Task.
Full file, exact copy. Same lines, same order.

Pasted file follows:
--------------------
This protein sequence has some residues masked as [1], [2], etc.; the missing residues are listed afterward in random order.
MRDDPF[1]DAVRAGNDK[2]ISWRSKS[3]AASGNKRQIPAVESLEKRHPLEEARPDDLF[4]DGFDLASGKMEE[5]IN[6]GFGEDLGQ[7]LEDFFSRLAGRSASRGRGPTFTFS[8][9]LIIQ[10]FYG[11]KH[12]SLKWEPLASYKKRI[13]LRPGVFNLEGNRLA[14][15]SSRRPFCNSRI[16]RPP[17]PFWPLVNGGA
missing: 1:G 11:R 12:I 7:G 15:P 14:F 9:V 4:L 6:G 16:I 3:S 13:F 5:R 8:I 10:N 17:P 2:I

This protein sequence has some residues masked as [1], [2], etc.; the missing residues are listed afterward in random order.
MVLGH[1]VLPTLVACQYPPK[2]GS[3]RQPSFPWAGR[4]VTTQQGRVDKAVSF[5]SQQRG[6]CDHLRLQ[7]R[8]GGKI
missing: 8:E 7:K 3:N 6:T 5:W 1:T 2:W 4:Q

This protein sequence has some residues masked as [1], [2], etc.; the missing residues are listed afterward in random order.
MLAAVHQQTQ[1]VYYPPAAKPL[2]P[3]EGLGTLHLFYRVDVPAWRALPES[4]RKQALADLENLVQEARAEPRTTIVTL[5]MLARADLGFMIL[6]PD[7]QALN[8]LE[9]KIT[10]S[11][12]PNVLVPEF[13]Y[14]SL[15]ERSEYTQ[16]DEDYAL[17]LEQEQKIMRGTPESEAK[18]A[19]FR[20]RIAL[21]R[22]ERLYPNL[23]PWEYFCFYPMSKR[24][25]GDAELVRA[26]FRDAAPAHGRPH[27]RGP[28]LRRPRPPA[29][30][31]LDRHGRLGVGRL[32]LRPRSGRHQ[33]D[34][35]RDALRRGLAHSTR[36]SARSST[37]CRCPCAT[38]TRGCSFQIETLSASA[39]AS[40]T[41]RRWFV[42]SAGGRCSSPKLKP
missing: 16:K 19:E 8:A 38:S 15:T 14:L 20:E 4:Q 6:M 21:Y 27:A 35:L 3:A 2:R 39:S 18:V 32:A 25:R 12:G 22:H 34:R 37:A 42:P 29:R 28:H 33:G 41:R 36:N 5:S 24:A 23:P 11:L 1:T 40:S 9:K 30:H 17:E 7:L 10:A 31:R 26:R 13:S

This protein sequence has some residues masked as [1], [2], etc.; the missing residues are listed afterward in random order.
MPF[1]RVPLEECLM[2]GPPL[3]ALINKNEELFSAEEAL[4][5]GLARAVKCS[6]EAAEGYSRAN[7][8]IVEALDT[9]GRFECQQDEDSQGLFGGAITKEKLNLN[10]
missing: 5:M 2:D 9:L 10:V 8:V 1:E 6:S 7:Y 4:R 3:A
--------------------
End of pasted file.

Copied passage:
This protein sequence has some residues masked as [1], [2], etc.; the missing residues are listed afterward in random order.
MRDDPF[1]DAVRAGNDK[2]ISWRSKS[3]AASGNKRQIPAVESLEKRHPLEEARPDDLF[4]DGFDLASGKMEE[5]IN[6]GFGEDLGQ[7]LEDFFSRLAGRSASRGRGPTFTFS[8][9]LIIQ[10]FYG[11]KH[12]SLKWEPLASYKKRI[13]LRPGVFNLEGNRLA[14][15]SSRRPFCNSRI[16]RPP[17]PFWPLVNGGA
missing: 1:G 11:R 12:I 7:G 15:P 14:F 9:V 4:L 6:G 16:I 3:S 13:F 5:R 8:I 10:N 17:P 2:I

This protein sequence has some residues masked as [1], [2], etc.; the missing residues are listed afterward in random order.
MVLGH[1]VLPTLVACQYPPK[2]GS[3]RQPSFPWAGR[4]VTTQQGRVDKAVSF[5]SQQRG[6]CDHLRLQ[7]R[8]GGKI
missing: 8:E 7:K 3:N 6:T 5:W 1:T 2:W 4:Q

This protein sequence has some residues masked as [1], [2], etc.; the missing residues are listed afterward in random order.
MLAAVHQQTQ[1]VYYPPAAKPL[2]P[3]EGLGTLHLFYRVDVPAWRALPES[4]RKQALADLENLVQEARAEPRTTIVTL[5]MLARADLGFMIL[6]PD[7]QALN[8]LE[9]KIT[10]S[11][12]PNVLVPEF[13]Y[14]SL[15]ERSEYTQ[16]DEDYAL[17]LEQEQKIMRGTPESEAK[18]A[19]FR[20]RIAL[21]R[22]ERLYPNL[23]PWEYFCFYPMSKR[24][25]GDAELVRA[26]FRDAAPAHGRPH[27]RGP[28]LRRPRPPA[29][30][31]LDRHGRLGVGRL[32]LRPRSGRHQ[33]D[34][35]RDALRRGLAHSTR[36]SARSST[37]CRCPCAT[38]TRGCSFQIETLSASA[39]AS[40]T[41]RRWFV[42]SAGGRCSSPKLKP
missing: 16:K 19:E 8:A 38:S 15:T 14:L 20:E 4:Q 6:M 21:Y 27:A 35:L 3:A 2:R 39:S 18:V 32:A 25:R 12:G 22:H 34:R 37:A 42:P 29:R 28:H 33:G 41:R 36:N 5:S 24:A 23:P 11:L 1:T 40:S 9:K 30:H 17:E 7:L 10:A 31:R 26:R 13:S

This protein sequence has some residues masked as [1], [2], etc.; the missing residues are listed afterward in random order.
MPF[1]RVPLEECLM[2]GPPL[3]ALINKNEELFSAEEAL[4][5]GLARAVKCS[6]EAAEGYSRAN[7][8]IVEALDT[9]GRFECQQDEDSQGLFGGAITKEKLNLN[10]
missing: 5:M 2:D 9:L 10:V 8:V 1:E 6:S 7:Y 4:R 3:A